Switching emergency contraceptives to non-prescription status and unwanted pregnancy among adult and teenage women: A long-term European comparative study

  • Salvatore Italia
  • Peter Schröder-Bäck
  • Helmut Brand
Keywords: Emergency contraceptives, Europe, levonorgestrel, over-the-counter, prescription status, ulipristal acetate

Abstract

Abstract

 

Aim: Unwanted pregnancy is an important social issue, not least among teenagers. Emergency contraceptives (EMCs) can prevent from unintended pregnancy, if taken quickly after unprotected sex. This study’s objective was assessing abortion/birth rates among adult and teenage women in Europe before/after an EMC switch to non-prescription status.

Methods: National authorities were consulted for EMC consumption data and abortion/live birth statistics. Rates (n=26 countries) in the year before the switch (= year of reference) were compared with rates before/after the change (up to ±15 years). The focus was laid on the European Union and further countries closely related to the European Union.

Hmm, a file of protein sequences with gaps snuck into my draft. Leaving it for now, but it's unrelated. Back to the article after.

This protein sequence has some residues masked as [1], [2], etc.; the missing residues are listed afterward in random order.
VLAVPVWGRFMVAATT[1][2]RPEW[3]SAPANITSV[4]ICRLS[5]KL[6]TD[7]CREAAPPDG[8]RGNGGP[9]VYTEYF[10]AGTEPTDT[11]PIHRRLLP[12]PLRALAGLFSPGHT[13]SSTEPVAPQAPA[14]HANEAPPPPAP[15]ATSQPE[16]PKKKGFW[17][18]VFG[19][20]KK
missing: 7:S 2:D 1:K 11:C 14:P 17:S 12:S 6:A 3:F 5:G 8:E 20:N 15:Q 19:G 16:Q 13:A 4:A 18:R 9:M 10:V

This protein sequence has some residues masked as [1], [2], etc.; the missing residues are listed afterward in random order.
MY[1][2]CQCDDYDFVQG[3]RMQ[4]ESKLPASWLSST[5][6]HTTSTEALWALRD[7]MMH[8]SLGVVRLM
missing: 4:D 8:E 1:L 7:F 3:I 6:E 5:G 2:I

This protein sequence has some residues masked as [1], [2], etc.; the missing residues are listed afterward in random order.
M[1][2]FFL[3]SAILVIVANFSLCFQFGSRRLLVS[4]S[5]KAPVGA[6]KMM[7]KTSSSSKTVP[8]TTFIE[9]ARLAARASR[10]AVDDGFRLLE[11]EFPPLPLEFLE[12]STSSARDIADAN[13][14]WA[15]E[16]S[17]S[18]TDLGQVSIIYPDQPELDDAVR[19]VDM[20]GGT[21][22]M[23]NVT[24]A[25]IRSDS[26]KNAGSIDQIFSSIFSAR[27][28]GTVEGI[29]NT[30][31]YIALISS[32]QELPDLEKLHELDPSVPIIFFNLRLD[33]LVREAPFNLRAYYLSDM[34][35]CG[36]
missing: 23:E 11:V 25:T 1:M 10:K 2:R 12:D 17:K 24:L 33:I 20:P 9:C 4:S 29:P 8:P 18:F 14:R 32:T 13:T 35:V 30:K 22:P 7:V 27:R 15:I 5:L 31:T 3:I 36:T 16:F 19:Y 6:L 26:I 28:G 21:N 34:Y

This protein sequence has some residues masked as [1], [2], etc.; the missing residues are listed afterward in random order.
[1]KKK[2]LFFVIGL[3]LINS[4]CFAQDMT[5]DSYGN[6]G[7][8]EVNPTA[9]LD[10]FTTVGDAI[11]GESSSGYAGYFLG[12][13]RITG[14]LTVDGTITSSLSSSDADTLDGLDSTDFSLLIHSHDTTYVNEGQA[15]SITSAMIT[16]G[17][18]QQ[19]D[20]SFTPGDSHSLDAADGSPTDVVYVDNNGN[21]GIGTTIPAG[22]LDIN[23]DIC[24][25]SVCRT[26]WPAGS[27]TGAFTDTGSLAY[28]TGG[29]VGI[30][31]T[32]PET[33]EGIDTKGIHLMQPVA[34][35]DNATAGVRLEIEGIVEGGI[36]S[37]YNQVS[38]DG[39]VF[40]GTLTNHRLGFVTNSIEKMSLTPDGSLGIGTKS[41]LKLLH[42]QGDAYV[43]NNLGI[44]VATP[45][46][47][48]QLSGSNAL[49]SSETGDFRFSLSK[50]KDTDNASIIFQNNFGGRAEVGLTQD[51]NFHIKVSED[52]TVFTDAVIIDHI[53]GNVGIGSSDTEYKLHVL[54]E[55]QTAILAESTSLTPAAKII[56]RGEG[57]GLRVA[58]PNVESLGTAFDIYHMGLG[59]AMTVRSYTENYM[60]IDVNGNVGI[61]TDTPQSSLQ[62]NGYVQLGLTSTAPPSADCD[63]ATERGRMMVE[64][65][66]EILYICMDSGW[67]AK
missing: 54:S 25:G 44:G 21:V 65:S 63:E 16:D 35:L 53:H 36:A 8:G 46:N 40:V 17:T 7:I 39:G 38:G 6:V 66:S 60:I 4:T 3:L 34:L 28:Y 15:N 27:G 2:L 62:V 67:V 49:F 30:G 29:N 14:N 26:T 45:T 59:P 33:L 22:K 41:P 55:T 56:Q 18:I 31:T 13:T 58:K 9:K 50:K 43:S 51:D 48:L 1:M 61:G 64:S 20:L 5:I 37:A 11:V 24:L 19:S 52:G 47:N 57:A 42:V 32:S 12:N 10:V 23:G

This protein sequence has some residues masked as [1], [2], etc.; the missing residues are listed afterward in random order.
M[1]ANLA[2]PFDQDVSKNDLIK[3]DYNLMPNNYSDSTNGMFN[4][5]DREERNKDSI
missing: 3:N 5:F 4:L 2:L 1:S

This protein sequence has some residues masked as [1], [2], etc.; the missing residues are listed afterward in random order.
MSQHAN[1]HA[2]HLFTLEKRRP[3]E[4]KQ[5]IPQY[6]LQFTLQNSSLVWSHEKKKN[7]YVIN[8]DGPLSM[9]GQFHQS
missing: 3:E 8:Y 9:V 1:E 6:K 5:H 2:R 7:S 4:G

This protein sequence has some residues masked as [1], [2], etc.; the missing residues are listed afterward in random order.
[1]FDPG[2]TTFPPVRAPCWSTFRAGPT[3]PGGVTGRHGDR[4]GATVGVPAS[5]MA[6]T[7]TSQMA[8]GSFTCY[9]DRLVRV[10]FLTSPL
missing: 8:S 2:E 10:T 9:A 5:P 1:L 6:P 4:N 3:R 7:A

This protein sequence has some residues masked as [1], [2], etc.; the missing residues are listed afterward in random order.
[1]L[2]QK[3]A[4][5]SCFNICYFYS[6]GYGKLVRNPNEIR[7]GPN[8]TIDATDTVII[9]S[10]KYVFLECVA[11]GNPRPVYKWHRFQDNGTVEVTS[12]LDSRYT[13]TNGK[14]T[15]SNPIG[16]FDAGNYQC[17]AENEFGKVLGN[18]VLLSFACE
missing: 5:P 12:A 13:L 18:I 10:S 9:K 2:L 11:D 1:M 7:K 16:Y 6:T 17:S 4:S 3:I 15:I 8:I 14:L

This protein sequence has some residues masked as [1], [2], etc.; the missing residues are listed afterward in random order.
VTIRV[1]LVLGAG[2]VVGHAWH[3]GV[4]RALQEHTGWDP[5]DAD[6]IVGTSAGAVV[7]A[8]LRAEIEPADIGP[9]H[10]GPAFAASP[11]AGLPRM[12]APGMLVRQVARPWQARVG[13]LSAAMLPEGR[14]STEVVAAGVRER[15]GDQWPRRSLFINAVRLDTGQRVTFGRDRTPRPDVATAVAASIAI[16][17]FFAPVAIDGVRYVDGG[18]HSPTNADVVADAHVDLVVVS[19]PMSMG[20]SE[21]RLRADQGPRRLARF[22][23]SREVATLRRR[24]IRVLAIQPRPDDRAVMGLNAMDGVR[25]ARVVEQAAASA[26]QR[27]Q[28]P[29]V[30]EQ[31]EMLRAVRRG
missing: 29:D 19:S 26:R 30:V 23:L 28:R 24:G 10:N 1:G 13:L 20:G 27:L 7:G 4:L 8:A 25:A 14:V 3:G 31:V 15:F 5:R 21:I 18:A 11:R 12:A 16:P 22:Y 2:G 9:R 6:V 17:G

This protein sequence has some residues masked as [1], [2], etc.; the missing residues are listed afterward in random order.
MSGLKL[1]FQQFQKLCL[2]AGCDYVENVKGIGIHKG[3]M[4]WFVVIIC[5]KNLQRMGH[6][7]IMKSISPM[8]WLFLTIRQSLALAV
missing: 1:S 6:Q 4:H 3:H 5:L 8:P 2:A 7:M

Results: All countries with available data (n=12) experienced a substantial increase of EMC consumption after the switch. On average, abortion rates among women aged 15–49 years were 83% higher 15 years before (compared with the year of reference) and 14% lower 15 years after the switch. Correspondingly, teenage abortion rates were 35% higher 15 years before and 40% lower 15 years after the switch. In 2017, no country had higher teen abortion rates than at time of the switch. Teen birth rates continued decreasing at almost the same rate after the switch as before.

Conclusion: An EMC switch to non-prescription status increases EMC use and may contribute reducing unwanted pregnancy among teenage girls.

 

Conflicts of interest: None declared.

 

 

 

Published
2020-01-17
How to Cite
Italia, S., Schröder-Bäck, P. and Brand, H. (2020) “Switching emergency contraceptives to non-prescription status and unwanted pregnancy among adult and teenage women: A long-term European comparative study”, South Eastern European Journal of Public Health (SEEJPH). doi: 10.4119/seejph-3277.
Section
Original Research